NIPS Modern ML+NLP 2014 : Workshop on Modern Machine Learning & Natural Language Processing
Call For Papers
Call for Papers
The Modern Machine Learning & Natural Language Processing Workshop will be held in conjunction with Neural Information Processing Systems (NIPS) on December 12, 2014 in Palais des Congrès de Montréal, Montreal, Quebec, Canada.
The structure, complexity, and sheer diversity and variety of human language makes Natural Language Processing (NLP) distinct from other areas of AI. Certain core NLP problems (e.g., sequence tagging and syntactic parsing) have a long history of being abstracted into machine learning (ML) formulations and have thus traditionally been an inspiration for ML-driven solutions, leading to a transfer of ideas from one field to the other. Problems in NLP are also appealing to those working on core ML research problems due to the high-dimensional and sparse nature of these problems and the need for robust solutions that gracefully handle noise in the training data.
But there are many other areas within NLP where the ML community is less involved, such as semantics, discourse and pragmatics analysis, summarization, and parts of machine translation, and that continue to rely on linguistically-motivated but imprecise heuristics which may benefit from new ML approaches. Similarly, there are new developments and paradigms in ML that may be particularly appropriate for NLP, but which have not been explored in this domain. Our aim in this workshop is to bridge this gap. and showcase the latest advances at the intersection of ML and NLP and address core questions that are relevant to researchers in both communities.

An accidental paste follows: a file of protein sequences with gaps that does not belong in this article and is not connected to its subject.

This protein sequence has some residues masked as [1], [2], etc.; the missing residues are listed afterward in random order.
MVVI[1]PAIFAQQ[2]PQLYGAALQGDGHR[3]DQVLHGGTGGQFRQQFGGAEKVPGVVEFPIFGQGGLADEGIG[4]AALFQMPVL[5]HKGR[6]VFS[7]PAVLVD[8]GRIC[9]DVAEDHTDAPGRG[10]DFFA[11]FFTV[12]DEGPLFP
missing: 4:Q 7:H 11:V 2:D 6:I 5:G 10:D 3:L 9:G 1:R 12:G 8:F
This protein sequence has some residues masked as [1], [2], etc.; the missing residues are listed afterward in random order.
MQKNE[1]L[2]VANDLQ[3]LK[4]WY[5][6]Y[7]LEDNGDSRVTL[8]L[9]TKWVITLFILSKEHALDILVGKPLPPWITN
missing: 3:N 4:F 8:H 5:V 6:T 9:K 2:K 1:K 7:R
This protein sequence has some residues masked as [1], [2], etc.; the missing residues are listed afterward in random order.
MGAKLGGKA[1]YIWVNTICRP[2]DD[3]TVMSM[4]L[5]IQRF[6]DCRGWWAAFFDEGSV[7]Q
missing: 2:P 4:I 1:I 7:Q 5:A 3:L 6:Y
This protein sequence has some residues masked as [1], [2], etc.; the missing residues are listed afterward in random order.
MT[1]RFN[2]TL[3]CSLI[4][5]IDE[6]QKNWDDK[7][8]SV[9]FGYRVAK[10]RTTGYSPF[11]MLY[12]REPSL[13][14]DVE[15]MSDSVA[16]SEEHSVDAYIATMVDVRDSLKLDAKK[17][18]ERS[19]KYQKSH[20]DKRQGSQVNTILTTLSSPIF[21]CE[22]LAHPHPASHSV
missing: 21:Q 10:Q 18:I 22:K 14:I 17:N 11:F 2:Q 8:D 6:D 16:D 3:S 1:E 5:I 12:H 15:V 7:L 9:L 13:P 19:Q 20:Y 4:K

The workshop invites paper submissions that will be presented in poster format. Topics of interest include (but are not limited to):
- representation learning for NLP
- novel theoretical ideas with assumptions suitable to NLP
- scalable inference/optimization techniques
- weakly-supervised approaches to handle lack of annotated data in complex structured prediction tasks
- problems in multilinguality, NLP for social media, discourse analysis, semantics, and other areas that would benefit from ML approaches and analysis
Submissions should be written as extended abstracts, no longer than 4 pages (excluding references) in the NIPS latex style. Relevant work previously presented in other conferences is encouraged, though submitters should note this in their submission. All submissions should be emailed to firstname.lastname@example.org
- Submission deadline: October 9, 2014
- Acceptance notification: October 23, 2014
- Workshop date: December 12, 2014
- Ankur Parikh
- Avneesh Saluja
- Chris Dyer
- Eric Xing